Melville’s chilly formalism has turned me off in the past, but it works quite brilliantly in this account of a French resistance cell’s wartime activities. There are scenes of great drama, action, daring, cunning, etc., but they’re all conveyed with stony austerity, so the effect isn’t one of excitement but of grim duty and honor. I should have thought of this before, but Melville’s style recalls not so much that of the American noir directors with whom he’s said to have been obsessed, but rather the Japanese pictorialists like Ozu or Mizoguchi, who like Melville are always conscious of the relationships between every figure in the frame.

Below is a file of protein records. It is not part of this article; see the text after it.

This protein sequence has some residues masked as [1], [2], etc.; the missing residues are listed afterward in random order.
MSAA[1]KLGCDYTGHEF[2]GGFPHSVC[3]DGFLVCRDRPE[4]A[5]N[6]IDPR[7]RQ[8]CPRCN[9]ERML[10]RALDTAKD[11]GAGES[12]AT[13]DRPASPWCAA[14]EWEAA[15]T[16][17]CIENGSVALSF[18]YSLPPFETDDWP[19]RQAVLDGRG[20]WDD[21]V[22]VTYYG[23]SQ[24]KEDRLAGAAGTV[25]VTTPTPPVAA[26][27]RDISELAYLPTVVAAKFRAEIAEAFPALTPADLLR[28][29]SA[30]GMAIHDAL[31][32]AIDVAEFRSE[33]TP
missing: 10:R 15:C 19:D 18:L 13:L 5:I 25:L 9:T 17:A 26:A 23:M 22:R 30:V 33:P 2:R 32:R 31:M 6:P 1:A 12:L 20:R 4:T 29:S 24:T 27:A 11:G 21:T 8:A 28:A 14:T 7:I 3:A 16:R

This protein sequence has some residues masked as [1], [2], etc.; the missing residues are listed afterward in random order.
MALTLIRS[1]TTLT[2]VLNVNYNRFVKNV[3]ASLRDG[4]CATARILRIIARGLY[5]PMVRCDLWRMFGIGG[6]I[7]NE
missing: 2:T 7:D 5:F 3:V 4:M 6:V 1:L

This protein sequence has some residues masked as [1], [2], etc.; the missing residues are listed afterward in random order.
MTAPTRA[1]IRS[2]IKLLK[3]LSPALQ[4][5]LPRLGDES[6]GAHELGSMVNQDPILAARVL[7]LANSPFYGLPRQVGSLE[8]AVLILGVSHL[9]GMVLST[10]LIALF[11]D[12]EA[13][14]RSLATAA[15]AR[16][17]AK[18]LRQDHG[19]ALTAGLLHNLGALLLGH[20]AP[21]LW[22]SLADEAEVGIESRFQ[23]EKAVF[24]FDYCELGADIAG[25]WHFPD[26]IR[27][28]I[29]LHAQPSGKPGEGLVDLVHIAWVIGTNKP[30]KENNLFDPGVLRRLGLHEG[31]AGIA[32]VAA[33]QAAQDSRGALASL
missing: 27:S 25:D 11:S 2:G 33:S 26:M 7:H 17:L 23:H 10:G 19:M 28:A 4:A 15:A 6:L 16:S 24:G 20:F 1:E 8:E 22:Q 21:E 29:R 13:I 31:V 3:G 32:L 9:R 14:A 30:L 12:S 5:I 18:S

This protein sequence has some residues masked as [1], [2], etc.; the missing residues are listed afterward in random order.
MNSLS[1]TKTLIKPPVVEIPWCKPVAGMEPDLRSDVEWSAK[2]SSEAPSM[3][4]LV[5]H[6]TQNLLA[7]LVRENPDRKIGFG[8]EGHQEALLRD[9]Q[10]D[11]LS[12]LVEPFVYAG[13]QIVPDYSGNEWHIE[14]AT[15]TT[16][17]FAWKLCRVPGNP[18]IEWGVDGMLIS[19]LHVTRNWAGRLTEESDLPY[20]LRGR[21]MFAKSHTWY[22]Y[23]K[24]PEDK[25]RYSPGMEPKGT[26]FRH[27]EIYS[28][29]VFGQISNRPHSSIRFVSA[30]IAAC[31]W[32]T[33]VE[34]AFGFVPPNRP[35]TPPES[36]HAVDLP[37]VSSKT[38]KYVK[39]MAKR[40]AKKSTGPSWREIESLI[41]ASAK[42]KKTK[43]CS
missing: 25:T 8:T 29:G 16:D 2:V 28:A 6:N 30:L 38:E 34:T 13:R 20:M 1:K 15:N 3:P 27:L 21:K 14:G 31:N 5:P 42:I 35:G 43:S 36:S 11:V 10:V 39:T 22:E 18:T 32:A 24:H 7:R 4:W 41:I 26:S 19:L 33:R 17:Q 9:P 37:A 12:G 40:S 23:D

A particularly tragic, and I imagine sadly accurate aspect of the story is how focused the resistance fighters must need be on the potential for one of their own to betray them. An early scene where a miserable, terrified turncoat must be executed speaks elegantly to the deadly and ironic pathos of the resistance fighter who finds himself having to harm one of his own in order to strike at his enemy.